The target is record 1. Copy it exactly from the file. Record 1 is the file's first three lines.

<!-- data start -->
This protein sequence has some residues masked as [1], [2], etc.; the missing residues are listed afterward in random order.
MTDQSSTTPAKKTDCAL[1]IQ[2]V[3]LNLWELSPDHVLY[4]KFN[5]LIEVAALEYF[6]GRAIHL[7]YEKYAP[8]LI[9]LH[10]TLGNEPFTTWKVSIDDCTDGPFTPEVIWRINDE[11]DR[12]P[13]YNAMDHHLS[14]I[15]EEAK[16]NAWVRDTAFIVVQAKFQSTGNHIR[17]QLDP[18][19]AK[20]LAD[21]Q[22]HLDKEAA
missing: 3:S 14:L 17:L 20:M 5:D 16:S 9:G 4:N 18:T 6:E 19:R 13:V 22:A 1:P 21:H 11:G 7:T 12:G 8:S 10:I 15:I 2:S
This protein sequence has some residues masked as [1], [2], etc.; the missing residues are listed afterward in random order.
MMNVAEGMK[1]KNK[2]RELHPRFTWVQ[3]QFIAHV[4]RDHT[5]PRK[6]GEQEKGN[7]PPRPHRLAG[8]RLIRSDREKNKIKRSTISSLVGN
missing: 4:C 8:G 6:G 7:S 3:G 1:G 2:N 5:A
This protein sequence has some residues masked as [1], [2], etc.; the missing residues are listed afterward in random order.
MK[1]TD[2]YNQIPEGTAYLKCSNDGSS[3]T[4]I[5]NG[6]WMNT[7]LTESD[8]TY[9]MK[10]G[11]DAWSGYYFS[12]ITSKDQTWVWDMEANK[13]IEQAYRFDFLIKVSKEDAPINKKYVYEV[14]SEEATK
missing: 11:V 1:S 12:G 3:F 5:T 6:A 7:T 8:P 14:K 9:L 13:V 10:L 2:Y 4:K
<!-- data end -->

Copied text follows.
This protein sequence has some residues masked as [1], [2], etc.; the missing residues are listed afterward in random order.
MTDQSSTTPAKKTDCAL[1]IQ[2]V[3]LNLWELSPDHVLY[4]KFN[5]LIEVAALEYF[6]GRAIHL[7]YEKYAP[8]LI[9]LH[10]TLGNEPFTTWKVSIDDCTDGPFTPEVIWRINDE[11]DR[12]P[13]YNAMDHHLS[14]I[15]EEAK[16]NAWVRDTAFIVVQAKFQSTGNHIR[17]QLDP[18][19]AK[20]LAD[21]Q[22]HLDKEAA
missing: 3:S 14:L 17:L 20:M 5:D 16:S 9:G 4:N 18:T 6:E 19:R 13:V 22:A 1:P 21:H 11:G 7:T 12:G 8:S 10:I 15:I 2:S